Third-year righty Dan Yeksigian's no-hitter was a fitting ending to baseball's great comeback this season. The win featured the kind of hitting, pitching, and defensive performances that the team was looking for all year, a level of play they knew would be required in order to beat strong teams like Rose-Hulman.
After losing five starting hitters from one of the nation's top five Division III offenses, it was clear to all involved that this year would require a different brand of play. The coaches were looking to the pitching and defense to carry most of the burden and the offense was called upon to hit in the clutch, rather than to hit for power.
That didn't happen at the beginning of the year, as Chicago went 6-14 behind sloppy defense and disconnected hitting. By the Maroons' April 27 win over eighth-ranked Carthage, however, the team had begun to figure out how to win tough games. I wrote after that game that the Carthage win, the sixth of an eight-game winning streak that raised the team to .500, was a career-defining moment for the players on this team and a lesson of how baseball should be played as a team sport.
To the surprise of many on the team, that win didn't even turn out to be the defining moment of the season. In Saturday's season finale, the cool-headed Yeksigian demonstrated the dominance that saw him grow into the team's ace this year. Using heavy movement on his fastball and an effective mix of changeups and breaking balls thrown for strikes, Yeksigian struck out 10 hitters and got nine groundball outs to two flyball outs. It's little-known secret that the latter ratio was the key to his success. He won that way almost all year long, demanding a lot out of his infielders and rarely being beaten with a damaging long ball.
As is the case with any no-hitter, Yeksigian got some help from his defense on a tough groundball up the middle. The ball deflected off Yeksigian's foot and slowly rolled towards second base, where fourth-year shortstop Steve Ruh was waiting. Ruh's occasional defensive difficulties were not in evidence this time around as he made a perfect play, fielding the ball bare-handed and firing a bullet to first. Yeksigian also got into trouble walking the first two batters in the seventh, threatening the shutout and putting the defense on its toes, but he gutted his way out in a fantastic performance, following his save in the first game with what appears to be the first no-hitter in the school's Division I and III history.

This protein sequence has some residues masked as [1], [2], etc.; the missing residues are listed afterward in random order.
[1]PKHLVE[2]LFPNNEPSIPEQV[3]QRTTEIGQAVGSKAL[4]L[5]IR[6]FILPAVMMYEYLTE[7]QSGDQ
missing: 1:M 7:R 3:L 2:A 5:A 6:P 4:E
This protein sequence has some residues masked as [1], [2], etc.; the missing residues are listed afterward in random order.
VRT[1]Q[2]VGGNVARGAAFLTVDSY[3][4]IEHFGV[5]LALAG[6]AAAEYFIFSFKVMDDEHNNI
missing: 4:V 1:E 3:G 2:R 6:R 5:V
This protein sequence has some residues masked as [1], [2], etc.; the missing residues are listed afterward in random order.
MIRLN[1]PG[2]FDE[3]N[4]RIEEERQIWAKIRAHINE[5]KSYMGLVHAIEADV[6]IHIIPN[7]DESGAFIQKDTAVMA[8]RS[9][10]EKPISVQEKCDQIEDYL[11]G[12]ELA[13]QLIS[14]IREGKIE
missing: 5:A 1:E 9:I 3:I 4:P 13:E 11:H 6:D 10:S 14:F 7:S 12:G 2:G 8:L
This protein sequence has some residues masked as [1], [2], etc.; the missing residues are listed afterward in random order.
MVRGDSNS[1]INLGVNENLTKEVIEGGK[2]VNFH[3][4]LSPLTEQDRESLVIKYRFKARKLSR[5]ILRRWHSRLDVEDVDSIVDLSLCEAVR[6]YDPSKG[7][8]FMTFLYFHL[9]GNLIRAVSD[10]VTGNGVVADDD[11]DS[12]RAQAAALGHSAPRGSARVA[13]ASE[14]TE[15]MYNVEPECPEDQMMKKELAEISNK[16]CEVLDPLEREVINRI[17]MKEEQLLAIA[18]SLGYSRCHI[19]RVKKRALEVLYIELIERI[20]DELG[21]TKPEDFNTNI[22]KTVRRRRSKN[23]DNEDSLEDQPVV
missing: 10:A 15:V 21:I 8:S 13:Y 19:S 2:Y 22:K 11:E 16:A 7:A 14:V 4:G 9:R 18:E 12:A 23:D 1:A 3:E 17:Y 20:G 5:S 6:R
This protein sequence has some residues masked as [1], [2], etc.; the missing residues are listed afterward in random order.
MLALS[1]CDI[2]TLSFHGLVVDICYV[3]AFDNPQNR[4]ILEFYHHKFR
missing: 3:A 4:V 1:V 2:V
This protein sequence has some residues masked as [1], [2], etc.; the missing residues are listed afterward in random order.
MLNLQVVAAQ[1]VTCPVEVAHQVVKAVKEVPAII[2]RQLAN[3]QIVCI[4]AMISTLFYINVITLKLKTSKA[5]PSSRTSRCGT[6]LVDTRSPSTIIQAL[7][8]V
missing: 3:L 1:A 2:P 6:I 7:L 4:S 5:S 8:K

His numbers for the year were impressive: 8-3, 3.31 ERA, 6 CG, 2 ShO, 73.1 IP, 72 H, 33 BB, and 78 K. If you take out his first game this year, a 23-2 loss in Florida that was only the team's second outdoor outing of the season, he was an amazing 8-2 with a 2.56 ERA and 59 hits in 70.1 innings. That's an incredible rebound after his control struggles last year left him with a 7.71 ERA.
Most of all, he came up big for the team's graduating players in their last game and helped finish the year off with a winning record. He appeared in the team's last four games, showing calm nerves and dependability, while squeezing just a few more strikeouts and groundballs out his heavily worked arm. A good teammate in the dugout and a difference maker on the mound, Yeksigian stepped up this year and made it one worth watching. The rest of the team certainly deserves credit for building off his performances and on the whole coming up with clutch hits and defense. As the leader of and the spark behind the turnaround, Yeksigian was a fitting most valuable player for the team.